Convert current timestamp to a decimal number with 10 digits

How can I convert the current timestamp to a decimal number of 10 digits in C#.

Example Date.Time.Now to some ten digit number representing the time
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countrymeisterAsked:
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JimBrandleyCommented:
It would depend on how you want the time represented. For example. the number of elapsed seconds since some arbitrary start date.

Jim
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countrymeisterAuthor Commented:
I am not sure if you mean the arbitary date something like  01-01-1900.

But here is an example of a decimal, whcih I am told represents a time.
4557350997

I would like to know what time it actually represents.
I need to convert current timestmap to some number
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JimBrandleyCommented:
That doesn't look like elapsed seconds - if so, it would be approximately 144.41 years. If you can find the representation from whatever source provided the number, it can be done. If you can get number-datetime pairs for some examples, It would probably be possible to deduce the algorithm to produce the numbers you need. Without one of those, it will be very difficult.

Jim

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countrymeisterAuthor Commented:
the source is from a hexadecimal timestamp that I get from a db query. The timestamp is tored as Binary(8)
the following is the select
SELECT MIN(XTimeStamp) FROM TableData (nolock) WHERE LastModifyTime BETWEEN '01/28/2008' AND '01/28/200812:00:00.000'

and this is what it returns in hexadecimal format
000000010FA3A855

Which I then convert to decimal to give me
4557350997

So what I want to do is enter a decimal timestamp and do the reverse, meaning pass it aa a Binary(8) to a stored proc for processing
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JimBrandleyCommented:
Do you know which application currently writes XtimeStamp to the database? We know (or can find) the LastModify date and time. However, that doesn't necessarily bear a known relationship to XTimeStamp.

Jim
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countrymeisterAuthor Commented:
Xtimestamp is just a column name in the table TableData, the column definition is Binary(8)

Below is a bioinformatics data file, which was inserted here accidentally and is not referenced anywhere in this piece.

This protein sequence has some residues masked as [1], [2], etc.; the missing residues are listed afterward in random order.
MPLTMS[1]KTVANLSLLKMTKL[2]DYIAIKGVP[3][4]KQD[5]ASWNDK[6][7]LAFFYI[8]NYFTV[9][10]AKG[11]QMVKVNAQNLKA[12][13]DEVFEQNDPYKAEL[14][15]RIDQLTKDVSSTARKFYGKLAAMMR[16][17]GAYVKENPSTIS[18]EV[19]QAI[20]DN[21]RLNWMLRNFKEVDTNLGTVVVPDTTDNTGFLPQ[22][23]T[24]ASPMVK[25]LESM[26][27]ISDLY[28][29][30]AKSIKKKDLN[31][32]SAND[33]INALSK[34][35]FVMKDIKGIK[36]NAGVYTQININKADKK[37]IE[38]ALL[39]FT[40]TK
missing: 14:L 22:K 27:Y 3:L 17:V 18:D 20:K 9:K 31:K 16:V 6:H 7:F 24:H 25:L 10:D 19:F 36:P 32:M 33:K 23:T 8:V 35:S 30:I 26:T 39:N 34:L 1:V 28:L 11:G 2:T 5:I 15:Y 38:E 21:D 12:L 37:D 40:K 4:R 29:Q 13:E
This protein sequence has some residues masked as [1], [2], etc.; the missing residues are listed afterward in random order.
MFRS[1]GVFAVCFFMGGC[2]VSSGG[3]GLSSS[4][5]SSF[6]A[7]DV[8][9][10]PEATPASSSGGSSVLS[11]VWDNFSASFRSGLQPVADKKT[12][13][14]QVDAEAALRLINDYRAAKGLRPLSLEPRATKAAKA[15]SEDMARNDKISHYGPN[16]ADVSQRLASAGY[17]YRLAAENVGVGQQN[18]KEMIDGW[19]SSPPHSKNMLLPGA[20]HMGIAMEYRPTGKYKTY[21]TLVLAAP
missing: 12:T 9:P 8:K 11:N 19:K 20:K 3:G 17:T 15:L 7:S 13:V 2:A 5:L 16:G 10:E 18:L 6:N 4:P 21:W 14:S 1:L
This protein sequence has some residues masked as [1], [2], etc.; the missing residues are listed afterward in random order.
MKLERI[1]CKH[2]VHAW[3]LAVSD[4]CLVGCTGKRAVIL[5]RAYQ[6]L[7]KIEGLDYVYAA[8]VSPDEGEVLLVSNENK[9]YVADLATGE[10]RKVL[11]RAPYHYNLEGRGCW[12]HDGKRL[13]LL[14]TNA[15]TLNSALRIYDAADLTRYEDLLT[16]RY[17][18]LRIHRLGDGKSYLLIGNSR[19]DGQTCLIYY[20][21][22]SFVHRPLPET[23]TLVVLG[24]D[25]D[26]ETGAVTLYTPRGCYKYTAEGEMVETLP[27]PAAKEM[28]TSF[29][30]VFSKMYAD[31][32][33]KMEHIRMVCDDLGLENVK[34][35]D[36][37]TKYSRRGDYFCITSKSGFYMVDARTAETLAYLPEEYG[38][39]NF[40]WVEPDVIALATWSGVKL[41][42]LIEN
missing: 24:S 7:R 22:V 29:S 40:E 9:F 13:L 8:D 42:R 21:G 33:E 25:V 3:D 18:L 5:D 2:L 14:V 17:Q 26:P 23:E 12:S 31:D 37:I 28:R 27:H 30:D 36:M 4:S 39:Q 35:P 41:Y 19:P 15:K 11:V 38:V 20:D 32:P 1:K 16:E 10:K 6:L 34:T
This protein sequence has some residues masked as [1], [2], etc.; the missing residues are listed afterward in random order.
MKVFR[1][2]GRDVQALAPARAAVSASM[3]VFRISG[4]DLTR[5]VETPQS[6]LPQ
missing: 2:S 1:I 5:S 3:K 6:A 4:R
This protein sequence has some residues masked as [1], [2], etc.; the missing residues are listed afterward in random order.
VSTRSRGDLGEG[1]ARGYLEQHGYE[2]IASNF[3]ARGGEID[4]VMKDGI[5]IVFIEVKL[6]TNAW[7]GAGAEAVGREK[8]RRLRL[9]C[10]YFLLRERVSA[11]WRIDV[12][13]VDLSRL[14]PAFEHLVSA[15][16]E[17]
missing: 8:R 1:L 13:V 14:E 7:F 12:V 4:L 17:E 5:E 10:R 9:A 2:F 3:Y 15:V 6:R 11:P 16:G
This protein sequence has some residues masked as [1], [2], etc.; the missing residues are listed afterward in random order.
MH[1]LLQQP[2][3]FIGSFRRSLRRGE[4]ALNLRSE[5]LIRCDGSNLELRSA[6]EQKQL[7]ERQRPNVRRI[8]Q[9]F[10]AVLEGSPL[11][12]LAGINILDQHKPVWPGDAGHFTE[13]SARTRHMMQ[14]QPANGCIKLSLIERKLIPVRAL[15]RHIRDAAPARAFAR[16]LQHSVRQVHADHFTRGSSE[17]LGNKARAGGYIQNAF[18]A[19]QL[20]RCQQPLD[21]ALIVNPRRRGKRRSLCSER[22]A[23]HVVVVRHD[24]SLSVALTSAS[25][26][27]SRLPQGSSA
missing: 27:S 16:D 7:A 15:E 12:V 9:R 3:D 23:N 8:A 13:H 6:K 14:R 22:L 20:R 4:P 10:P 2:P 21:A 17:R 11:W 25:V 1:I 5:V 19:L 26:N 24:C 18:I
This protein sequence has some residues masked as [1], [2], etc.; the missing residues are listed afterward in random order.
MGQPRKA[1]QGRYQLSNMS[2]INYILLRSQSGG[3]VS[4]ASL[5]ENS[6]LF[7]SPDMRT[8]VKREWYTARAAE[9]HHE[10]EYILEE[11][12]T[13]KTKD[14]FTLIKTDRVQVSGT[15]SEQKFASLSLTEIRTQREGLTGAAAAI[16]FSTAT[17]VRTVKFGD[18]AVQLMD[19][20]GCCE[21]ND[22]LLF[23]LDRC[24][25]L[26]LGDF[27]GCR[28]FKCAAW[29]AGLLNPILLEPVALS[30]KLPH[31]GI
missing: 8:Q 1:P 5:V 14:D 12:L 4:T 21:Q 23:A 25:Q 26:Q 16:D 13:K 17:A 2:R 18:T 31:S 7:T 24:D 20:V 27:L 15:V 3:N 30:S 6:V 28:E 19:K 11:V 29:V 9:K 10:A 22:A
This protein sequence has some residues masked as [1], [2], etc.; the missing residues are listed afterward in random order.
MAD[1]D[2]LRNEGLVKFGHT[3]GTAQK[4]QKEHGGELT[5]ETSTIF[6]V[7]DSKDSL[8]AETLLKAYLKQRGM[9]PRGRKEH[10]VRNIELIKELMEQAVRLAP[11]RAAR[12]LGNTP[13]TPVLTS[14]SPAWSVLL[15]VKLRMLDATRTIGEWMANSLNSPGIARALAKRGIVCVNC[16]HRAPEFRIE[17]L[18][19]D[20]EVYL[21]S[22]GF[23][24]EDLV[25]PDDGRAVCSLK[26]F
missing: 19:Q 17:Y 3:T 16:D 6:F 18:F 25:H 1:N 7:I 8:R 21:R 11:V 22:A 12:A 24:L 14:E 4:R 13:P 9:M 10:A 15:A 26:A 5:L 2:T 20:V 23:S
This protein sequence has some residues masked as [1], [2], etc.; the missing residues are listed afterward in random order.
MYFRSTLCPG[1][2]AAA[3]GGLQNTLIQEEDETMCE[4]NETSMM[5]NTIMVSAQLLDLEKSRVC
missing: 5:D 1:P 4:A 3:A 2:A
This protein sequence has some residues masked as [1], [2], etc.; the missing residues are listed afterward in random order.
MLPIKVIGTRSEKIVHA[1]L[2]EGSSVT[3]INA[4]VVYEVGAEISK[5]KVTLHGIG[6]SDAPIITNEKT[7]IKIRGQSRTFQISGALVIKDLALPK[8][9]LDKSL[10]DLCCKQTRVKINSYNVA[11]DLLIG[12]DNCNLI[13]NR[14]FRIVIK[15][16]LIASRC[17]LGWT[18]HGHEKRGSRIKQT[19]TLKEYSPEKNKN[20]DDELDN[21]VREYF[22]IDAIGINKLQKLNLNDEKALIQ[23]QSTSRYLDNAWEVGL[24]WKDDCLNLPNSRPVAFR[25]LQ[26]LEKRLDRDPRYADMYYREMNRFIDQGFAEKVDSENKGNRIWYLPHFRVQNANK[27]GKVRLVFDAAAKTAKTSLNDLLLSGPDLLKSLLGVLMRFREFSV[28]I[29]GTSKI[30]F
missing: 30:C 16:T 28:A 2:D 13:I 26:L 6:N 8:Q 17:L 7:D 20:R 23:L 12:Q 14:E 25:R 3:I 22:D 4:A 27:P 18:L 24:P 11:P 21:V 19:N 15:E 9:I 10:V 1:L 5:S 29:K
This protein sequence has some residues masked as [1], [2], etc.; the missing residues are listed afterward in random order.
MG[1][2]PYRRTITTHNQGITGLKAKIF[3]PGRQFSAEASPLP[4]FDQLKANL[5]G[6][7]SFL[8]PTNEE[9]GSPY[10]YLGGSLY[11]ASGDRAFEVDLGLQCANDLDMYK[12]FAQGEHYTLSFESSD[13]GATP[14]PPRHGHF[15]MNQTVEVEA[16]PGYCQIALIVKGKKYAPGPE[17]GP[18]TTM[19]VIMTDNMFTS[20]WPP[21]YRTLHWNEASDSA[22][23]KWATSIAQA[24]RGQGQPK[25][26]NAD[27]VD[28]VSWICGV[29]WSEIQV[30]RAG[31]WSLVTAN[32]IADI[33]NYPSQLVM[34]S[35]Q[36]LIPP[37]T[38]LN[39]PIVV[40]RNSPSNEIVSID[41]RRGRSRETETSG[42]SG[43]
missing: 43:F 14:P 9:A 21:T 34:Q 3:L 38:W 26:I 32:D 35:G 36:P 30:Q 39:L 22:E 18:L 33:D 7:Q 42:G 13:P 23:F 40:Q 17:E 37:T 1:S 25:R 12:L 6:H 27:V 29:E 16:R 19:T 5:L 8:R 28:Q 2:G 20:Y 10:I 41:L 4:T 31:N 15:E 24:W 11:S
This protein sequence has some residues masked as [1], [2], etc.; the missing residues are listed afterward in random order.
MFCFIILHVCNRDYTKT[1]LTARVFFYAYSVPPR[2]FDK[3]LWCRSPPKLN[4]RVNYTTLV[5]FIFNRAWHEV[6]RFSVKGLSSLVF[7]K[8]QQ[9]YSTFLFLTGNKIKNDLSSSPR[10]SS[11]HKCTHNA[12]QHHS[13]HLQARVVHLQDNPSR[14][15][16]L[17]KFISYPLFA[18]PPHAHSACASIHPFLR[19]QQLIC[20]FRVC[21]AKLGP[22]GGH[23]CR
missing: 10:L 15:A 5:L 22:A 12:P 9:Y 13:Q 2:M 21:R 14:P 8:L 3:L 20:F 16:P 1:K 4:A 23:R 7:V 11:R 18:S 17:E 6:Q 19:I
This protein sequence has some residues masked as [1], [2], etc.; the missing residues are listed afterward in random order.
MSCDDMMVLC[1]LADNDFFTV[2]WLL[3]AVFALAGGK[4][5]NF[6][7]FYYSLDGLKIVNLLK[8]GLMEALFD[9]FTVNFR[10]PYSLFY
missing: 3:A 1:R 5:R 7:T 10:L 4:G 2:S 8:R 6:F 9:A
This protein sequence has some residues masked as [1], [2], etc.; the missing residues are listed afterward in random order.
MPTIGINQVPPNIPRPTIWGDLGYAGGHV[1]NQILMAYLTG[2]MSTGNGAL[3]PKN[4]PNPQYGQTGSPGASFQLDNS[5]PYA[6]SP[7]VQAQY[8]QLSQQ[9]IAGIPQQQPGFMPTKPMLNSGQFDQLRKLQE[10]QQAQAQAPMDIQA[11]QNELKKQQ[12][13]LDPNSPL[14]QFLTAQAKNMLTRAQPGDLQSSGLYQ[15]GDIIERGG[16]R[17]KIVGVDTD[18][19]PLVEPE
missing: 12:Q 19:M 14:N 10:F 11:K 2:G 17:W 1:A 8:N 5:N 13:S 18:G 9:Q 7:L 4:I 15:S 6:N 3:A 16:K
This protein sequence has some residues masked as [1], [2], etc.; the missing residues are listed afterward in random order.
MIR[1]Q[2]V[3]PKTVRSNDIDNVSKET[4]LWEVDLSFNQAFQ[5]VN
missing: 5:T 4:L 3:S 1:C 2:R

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dstanley9Commented:
you can explicitly convert from integer to varbinary:

select convert(varbinary(8),convert(bigint,4557350997))

result: 0x0A00000155A8A30F

The second cast was necessary because SQL apparently does not convert the constant to a bigint implicitly, so the result was different
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countrymeisterAuthor Commented:
I need to take a timstamp example DateTime.Now and convert it a decimal with 10 digits
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JimBrandleyCommented:
I understand XTimeStamp is a column name. If there is data in that column, some application wrote it. That application presumably does the conversion you want. If you can find out from the authour of that application what algorithm is used to create the number, we can help you reproduce it.

Jim
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countrymeisterAuthor Commented:
Jim,

All the information that I ahve is that the field is stored as binary(8) , when I query it I get something like this 0x000000010FA3A855.

So is it possible to do something like this and arrive to a decimal
DateTime.Now.Year * (some num) + DAteTime.Now.Month * (some num) + DateTime.Now.Day * (some number) + DateTime.Now.Hour * (some num) + DateTime.Now.Min * (some num) +  DateTime.Now.Sec * (some num)

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JimBrandleyCommented:
We can certainly accomplish something like that. However, something else is using that column as well. If we create the number in a different way, the other app will not be able to read it, and we will not be able to read what the other app writes.

If you can get some timestamp-number pairs, from the other application like:
0x000000010FA3A855 - 23 Jum 2007 16:45:32
0x000000010ED3A855 - 16 Apr 2007 16:45:32

Then we can probably deduce the algorithm used, and read and write numbers that match those written by the other application. Without the algorithm used by the other system, and without some sample pairs to analyze, there's simply no way to do what you need.

Jim
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countrymeisterAuthor Commented:
Jim

I have no idea how those values are stored, I will ask the team soon.
If I do not have an answer by Tuesday, i will award you the points for all the above explantion you provided.

Thanks again for all your help
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JimBrandleyCommented:
No rush - I would like to see it working for you.

Jim
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